Coming to Brown

"I loved my job," said Bassett, "and I never thought I would find anything I would want to do more, and I certainly never wanted to do anything that would take me away from working directly with undergraduates." But in 2018 Watson Institute Director Edward Steinfeld, who knew Bassett from his own graduate studies at Harvard, reached out to her to talk about her experiences running an interdisciplinary undergraduate program, as Watson was developing a new undergraduate concentration of its own. 

"Four years later," she said, "I got an email in my inbox from Ed asking if I would consider applying to be IAPA's faculty director." While she was reluctant to leave Harvard after 25 years as a faculty member there, Bassett said that after looking into the IAPA program and Brown, "I thought, wow, this is something that I would really be interested in doing. It matches what I love doing the most. And Brown is an institution that is really focused on undergraduate education. So here I am."

Advising today

Bassett said that in her advising she tries to be mindful of the challenges students face today, and how different the world is than when she graduated college. "We live in such a troubled world, and I have enormous sympathy for this generation coming of age at this moment," she said. "When I graduated from college, the Berlin Wall came down and it seemed we were entering a period of possibility. I wasn't worried about finding a job or developing a career in the way that students have to today."

According to Bassett, there was a fundamental shift that accompanied the Great Recession. "Before 2008, my students on average understood that they were graduating from an elite college and that they were going to be fine," she said. "After 2008, that changed. Now my students are grappling with global warming, war, political polarization and challenges to our democracy that we could not have imagined a generation ago."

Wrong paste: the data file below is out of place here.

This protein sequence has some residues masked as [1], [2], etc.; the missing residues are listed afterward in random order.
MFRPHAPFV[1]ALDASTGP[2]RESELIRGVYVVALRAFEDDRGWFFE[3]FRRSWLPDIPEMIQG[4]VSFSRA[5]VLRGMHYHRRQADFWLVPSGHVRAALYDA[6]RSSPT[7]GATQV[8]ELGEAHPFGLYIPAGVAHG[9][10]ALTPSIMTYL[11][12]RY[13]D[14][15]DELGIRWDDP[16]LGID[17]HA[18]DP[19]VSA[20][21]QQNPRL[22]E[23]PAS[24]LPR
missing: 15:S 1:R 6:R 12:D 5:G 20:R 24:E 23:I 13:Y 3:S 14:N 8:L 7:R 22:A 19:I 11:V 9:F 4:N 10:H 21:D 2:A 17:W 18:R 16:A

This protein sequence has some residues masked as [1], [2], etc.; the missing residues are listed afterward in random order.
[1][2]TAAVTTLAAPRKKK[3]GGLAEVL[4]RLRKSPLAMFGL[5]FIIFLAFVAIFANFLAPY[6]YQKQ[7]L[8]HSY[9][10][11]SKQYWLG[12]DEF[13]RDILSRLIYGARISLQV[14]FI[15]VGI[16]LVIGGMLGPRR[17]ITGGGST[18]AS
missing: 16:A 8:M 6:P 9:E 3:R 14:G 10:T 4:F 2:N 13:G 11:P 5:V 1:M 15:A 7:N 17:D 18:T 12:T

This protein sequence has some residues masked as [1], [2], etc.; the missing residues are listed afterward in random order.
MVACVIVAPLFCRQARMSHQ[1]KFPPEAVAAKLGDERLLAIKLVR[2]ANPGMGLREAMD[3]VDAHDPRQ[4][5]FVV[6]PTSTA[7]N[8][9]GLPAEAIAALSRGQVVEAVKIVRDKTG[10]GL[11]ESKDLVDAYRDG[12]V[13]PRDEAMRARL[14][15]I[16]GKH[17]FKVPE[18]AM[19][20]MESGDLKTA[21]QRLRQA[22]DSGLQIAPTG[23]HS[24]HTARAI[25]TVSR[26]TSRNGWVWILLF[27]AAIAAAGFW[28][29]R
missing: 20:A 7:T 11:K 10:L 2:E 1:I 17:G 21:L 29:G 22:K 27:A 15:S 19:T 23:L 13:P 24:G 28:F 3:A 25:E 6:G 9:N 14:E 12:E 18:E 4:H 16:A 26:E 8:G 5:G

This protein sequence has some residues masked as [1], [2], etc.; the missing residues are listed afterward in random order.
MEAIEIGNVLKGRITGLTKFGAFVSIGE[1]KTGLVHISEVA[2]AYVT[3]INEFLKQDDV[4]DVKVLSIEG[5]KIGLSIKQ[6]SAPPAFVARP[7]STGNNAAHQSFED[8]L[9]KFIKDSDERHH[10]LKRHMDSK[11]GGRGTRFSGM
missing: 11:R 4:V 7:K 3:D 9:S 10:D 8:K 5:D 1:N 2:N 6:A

"It takes a lot of courage for college students to open their eyes and pay attention to what's happening in the world. And that is what IAPA students are doing," she said. More than that, "They're trying to understand this world, even when it's really painful to learn about. They are still asking why and how, and they are trying to make sense of it, and they're thinking about what their place is going to be in this world and how they can make it better."

"I so admire the students in the IAPA program," she said, "I admire the way they're thinking and their energy and their drive to understand the world and to contribute to it in a positive way." 

A collegial, passionate and kind community

Bassett said it did not take her long to realize how special the sense of community and common purpose is at Brown and Watson. "The Open Curriculum and the spirit of Brown really does lead students to be more curious and creative," she said. "The Open Curriculum requires that students make their own meaning. They have to determine what's important to them and follow that, and it empowers them."

At the start of every class she teaches, Bassett asks her students to write a "getting to know me” essay. "This semester," she said, "I had a student who wrote, 'I chose Brown because I had heard that students were collegial, passionate and kind.' He added, 'I have found that to be true.'" 

"I have also found that to be true," Bassett said.